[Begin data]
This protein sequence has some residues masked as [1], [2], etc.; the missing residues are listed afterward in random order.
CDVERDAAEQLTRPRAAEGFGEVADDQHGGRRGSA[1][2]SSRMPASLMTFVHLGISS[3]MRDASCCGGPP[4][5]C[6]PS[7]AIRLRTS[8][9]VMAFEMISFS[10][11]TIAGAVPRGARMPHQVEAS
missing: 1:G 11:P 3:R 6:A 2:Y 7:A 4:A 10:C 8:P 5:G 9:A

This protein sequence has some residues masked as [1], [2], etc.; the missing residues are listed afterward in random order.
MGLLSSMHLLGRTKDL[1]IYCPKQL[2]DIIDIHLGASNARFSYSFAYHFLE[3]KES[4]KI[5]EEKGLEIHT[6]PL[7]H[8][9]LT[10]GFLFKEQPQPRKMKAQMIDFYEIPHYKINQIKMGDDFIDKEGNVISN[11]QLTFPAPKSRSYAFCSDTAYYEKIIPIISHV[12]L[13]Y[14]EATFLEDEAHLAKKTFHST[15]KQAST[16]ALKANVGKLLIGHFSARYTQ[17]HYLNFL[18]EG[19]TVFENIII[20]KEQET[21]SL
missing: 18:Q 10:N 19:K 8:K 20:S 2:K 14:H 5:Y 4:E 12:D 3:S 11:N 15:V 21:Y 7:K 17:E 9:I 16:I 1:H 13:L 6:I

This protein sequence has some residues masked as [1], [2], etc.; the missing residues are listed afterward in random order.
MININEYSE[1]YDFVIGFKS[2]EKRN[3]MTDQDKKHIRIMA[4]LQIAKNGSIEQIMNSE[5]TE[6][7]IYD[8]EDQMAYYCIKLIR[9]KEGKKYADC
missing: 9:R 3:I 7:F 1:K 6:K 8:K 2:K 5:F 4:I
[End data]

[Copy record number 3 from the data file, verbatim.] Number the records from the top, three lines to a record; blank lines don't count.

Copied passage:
This protein sequence has some residues masked as [1], [2], etc.; the missing residues are listed afterward in random order.
MININEYSE[1]YDFVIGFKS[2]EKRN[3]MTDQDKKHIRIMA[4]LQIAKNGSIEQIMNSE[5]TE[6][7]IYD[8]EDQMAYYCIKLIR[9]KEGKKYADC
missing: 9:R 3:I 7:F 1:K 6:K 8:K 2:K 5:F 4:I